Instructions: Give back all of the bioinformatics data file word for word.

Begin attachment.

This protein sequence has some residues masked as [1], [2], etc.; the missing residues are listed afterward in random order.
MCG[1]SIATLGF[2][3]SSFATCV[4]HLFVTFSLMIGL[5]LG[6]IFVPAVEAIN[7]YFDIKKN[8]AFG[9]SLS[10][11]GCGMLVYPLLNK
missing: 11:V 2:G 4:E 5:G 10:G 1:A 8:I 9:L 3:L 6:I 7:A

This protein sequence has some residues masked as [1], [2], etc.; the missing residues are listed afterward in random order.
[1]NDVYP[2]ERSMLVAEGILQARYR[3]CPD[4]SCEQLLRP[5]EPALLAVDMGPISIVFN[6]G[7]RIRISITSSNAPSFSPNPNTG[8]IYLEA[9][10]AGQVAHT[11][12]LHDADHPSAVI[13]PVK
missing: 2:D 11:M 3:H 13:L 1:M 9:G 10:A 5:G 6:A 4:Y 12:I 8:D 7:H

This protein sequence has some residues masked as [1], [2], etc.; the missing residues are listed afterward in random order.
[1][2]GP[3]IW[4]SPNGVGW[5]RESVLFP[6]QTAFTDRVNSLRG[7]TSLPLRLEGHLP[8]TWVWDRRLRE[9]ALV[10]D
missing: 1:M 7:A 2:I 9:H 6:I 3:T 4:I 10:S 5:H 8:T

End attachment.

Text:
This protein sequence has some residues masked as [1], [2], etc.; the missing residues are listed afterward in random order.
MCG[1]SIATLGF[2][3]SSFATCV[4]HLFVTFSLMIGL[5]LG[6]IFVPAVEAIN[7]YFDIKKN[8]AFG[9]SLS[10][11]GCGMLVYPLLNK
missing: 11:V 2:G 4:E 5:G 10:G 1:A 8:I 9:L 3:L 6:I 7:A

This protein sequence has some residues masked as [1], [2], etc.; the missing residues are listed afterward in random order.
[1]NDVYP[2]ERSMLVAEGILQARYR[3]CPD[4]SCEQLLRP[5]EPALLAVDMGPISIVFN[6]G[7]RIRISITSSNAPSFSPNPNTG[8]IYLEA[9][10]AGQVAHT[11][12]LHDADHPSAVI[13]PVK
missing: 2:D 11:M 3:H 13:L 1:M 9:G 10:A 5:G 6:A 4:Y 12:I 8:D 7:H

This protein sequence has some residues masked as [1], [2], etc.; the missing residues are listed afterward in random order.
[1][2]GP[3]IW[4]SPNGVGW[5]RESVLFP[6]QTAFTDRVNSLRG[7]TSLPLRLEGHLP[8]TWVWDRRLRE[9]ALV[10]D
missing: 1:M 7:A 2:I 9:H 6:I 3:T 4:I 10:S 5:H 8:T